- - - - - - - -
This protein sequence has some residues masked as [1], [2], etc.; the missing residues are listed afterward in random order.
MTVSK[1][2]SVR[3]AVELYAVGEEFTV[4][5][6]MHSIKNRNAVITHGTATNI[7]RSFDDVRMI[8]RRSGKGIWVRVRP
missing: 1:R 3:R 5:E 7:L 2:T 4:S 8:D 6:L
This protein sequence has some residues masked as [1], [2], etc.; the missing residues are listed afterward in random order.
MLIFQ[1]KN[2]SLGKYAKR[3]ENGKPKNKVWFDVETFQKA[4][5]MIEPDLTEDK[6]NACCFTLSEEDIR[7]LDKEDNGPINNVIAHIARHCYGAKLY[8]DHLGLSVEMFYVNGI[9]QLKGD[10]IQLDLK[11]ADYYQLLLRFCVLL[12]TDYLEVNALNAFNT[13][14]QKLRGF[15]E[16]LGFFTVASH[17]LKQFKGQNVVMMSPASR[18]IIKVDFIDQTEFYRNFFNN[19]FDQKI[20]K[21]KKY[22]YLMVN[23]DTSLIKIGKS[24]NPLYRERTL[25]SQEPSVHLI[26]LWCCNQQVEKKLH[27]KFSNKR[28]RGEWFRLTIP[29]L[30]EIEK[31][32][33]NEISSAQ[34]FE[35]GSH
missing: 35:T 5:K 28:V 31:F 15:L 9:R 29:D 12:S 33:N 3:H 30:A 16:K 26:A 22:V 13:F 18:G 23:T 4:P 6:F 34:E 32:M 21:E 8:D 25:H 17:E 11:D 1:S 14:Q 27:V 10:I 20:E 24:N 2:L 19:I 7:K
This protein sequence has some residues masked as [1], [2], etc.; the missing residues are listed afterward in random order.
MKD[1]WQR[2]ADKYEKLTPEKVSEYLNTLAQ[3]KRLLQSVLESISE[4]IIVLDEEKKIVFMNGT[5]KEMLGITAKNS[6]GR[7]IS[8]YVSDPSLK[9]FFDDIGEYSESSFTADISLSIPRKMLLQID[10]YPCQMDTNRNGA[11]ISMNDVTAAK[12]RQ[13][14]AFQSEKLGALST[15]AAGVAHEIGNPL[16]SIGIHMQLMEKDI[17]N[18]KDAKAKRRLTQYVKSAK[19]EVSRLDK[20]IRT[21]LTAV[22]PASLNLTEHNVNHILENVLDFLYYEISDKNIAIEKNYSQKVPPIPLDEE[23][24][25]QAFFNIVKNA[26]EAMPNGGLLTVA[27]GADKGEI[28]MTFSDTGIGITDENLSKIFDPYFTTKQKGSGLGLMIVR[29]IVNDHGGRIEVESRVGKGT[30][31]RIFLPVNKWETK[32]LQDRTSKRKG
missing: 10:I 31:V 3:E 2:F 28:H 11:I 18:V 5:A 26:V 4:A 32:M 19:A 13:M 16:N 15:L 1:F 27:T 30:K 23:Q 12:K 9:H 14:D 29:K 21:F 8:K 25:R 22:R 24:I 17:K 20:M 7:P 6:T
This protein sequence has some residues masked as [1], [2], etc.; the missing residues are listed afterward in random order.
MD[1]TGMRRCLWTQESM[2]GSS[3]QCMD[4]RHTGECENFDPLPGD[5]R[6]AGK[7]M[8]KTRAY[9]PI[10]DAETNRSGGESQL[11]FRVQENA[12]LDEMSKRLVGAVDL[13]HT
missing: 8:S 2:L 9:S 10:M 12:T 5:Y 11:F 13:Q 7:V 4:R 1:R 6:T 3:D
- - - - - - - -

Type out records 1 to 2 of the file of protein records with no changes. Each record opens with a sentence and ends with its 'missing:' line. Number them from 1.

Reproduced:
This protein sequence has some residues masked as [1], [2], etc.; the missing residues are listed afterward in random order.
MTVSK[1][2]SVR[3]AVELYAVGEEFTV[4][5][6]MHSIKNRNAVITHGTATNI[7]RSFDDVRMI[8]RRSGKGIWVRVRP
missing: 1:R 3:R 5:E 7:L 2:T 4:S 8:D 6:L
This protein sequence has some residues masked as [1], [2], etc.; the missing residues are listed afterward in random order.
MLIFQ[1]KN[2]SLGKYAKR[3]ENGKPKNKVWFDVETFQKA[4][5]MIEPDLTEDK[6]NACCFTLSEEDIR[7]LDKEDNGPINNVIAHIARHCYGAKLY[8]DHLGLSVEMFYVNGI[9]QLKGD[10]IQLDLK[11]ADYYQLLLRFCVLL[12]TDYLEVNALNAFNT[13][14]QKLRGF[15]E[16]LGFFTVASH[17]LKQFKGQNVVMMSPASR[18]IIKVDFIDQTEFYRNFFNN[19]FDQKI[20]K[21]KKY[22]YLMVN[23]DTSLIKIGKS[24]NPLYRERTL[25]SQEPSVHLI[26]LWCCNQQVEKKLH[27]KFSNKR[28]RGEWFRLTIP[29]L[30]EIEK[31][32][33]NEISSAQ[34]FE[35]GSH
missing: 35:T 5:K 28:V 31:F 15:L 9:R 29:D 12:S 33:N 3:H 30:A 16:K 26:A 22:V 13:F 18:G 23:T 4:P 6:F 34:E 32:M 21:E 8:D 25:H 17:E 11:D 1:S 14:Q 27:V 10:I 20:E 24:N 2:L 19:I 7:K